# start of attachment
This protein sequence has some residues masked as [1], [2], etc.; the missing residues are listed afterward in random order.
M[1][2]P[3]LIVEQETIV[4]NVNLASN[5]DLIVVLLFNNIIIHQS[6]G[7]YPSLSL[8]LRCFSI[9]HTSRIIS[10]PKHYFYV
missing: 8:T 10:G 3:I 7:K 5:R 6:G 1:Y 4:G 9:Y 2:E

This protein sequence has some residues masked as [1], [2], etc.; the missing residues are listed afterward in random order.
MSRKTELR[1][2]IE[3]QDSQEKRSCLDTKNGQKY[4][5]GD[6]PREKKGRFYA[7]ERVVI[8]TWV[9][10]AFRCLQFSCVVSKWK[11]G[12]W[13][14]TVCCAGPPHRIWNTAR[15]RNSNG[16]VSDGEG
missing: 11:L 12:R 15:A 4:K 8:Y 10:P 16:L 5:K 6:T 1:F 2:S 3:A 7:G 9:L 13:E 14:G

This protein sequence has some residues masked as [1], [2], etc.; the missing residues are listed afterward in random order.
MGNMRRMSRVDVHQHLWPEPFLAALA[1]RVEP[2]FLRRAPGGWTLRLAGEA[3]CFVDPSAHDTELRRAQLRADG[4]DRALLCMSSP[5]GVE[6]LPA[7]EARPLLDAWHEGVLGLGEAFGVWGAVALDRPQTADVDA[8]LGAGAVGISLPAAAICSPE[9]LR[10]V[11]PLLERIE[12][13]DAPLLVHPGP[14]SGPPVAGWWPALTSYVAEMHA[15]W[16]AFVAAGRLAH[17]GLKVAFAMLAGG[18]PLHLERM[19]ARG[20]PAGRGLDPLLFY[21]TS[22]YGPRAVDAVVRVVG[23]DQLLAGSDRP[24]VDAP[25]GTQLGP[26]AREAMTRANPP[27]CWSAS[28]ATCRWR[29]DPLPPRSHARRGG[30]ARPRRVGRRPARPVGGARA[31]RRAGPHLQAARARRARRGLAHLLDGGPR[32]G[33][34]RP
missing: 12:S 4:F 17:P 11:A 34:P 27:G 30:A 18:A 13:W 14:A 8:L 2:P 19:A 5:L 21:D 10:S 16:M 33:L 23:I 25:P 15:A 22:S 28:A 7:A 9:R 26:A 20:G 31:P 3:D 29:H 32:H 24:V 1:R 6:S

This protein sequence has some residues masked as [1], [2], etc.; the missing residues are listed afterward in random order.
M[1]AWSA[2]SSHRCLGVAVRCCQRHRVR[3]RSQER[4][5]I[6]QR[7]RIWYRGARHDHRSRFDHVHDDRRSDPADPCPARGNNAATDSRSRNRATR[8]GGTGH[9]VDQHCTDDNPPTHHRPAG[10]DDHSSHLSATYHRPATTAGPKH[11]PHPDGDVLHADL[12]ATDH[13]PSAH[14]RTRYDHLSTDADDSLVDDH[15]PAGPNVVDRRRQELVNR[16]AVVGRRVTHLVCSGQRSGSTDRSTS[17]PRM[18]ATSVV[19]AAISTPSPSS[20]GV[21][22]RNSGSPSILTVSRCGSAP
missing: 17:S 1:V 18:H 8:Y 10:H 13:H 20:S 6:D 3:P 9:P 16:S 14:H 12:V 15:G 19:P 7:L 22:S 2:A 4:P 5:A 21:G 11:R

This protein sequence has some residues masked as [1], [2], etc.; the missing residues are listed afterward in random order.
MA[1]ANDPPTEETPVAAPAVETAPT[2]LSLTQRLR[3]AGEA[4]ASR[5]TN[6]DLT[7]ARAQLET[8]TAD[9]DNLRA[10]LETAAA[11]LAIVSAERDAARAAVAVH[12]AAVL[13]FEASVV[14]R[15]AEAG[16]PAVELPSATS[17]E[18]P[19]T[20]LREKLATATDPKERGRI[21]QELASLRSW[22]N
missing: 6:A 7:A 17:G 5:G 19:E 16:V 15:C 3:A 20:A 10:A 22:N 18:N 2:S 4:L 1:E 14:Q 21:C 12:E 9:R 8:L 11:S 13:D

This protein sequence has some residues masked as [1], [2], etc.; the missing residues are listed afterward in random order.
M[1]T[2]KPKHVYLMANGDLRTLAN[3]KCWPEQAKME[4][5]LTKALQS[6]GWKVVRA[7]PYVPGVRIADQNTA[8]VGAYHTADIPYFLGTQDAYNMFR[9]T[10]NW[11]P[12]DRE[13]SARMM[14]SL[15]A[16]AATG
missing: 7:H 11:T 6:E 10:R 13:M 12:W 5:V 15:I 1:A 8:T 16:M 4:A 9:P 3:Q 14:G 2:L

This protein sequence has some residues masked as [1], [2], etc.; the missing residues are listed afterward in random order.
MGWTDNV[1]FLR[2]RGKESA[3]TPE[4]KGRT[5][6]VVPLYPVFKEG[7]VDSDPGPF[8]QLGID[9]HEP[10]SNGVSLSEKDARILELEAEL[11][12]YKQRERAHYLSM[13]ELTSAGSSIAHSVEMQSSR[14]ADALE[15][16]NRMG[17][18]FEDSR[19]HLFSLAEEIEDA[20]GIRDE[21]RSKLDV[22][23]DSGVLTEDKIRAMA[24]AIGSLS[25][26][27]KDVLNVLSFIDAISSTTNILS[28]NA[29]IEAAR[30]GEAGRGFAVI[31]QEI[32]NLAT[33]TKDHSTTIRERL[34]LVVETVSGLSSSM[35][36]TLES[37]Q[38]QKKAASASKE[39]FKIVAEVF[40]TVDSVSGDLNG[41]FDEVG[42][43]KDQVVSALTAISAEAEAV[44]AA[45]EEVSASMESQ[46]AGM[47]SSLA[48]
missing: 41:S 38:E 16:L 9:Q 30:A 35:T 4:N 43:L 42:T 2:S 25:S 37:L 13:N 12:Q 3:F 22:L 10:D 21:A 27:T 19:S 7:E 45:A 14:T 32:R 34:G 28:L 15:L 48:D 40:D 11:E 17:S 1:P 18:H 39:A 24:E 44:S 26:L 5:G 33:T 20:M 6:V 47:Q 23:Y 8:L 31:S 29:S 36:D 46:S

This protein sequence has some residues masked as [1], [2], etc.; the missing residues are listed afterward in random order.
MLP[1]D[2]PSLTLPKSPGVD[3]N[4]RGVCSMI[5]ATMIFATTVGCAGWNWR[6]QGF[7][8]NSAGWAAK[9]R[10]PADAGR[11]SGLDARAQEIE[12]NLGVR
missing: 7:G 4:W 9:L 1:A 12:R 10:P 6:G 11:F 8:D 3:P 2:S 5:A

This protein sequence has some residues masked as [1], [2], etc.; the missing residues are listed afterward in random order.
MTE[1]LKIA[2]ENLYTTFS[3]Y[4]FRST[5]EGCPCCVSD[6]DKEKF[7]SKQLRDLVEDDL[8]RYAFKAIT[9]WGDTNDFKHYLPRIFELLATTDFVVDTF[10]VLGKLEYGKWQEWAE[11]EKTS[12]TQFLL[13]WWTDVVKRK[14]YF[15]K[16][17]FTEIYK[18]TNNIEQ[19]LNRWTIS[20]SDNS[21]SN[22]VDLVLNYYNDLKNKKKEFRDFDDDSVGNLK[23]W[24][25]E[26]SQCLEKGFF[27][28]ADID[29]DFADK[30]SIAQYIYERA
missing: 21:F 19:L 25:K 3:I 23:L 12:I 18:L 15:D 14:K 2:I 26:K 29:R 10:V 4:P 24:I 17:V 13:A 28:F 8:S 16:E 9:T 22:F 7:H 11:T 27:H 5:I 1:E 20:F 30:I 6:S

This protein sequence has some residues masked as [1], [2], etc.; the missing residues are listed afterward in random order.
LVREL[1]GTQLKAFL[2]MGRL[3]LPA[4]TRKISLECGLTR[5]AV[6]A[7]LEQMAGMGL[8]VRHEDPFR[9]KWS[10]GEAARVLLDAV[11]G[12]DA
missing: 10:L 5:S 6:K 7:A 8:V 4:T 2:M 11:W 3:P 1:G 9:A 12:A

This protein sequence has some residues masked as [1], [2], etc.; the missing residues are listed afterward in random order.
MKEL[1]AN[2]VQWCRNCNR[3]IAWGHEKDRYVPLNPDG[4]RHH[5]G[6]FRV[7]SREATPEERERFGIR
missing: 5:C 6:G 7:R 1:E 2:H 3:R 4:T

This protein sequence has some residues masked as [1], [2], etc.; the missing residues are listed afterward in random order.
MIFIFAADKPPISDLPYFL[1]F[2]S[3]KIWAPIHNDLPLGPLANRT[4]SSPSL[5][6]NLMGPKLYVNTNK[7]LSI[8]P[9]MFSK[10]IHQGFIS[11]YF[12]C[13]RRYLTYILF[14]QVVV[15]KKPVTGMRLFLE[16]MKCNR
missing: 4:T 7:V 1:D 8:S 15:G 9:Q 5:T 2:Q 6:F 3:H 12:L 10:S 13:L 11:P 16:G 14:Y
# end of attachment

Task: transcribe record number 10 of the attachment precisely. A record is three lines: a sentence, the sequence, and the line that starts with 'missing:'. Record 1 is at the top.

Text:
This protein sequence has some residues masked as [1], [2], etc.; the missing residues are listed afterward in random order.
LVREL[1]GTQLKAFL[2]MGRL[3]LPA[4]TRKISLECGLTR[5]AV[6]A[7]LEQMAGMGL[8]VRHEDPFR[9]KWS[10]GEAARVLLDAV[11]G[12]DA
missing: 10:L 5:S 6:K 7:A 8:V 4:T 2:M 11:W 3:P 1:G 9:A 12:A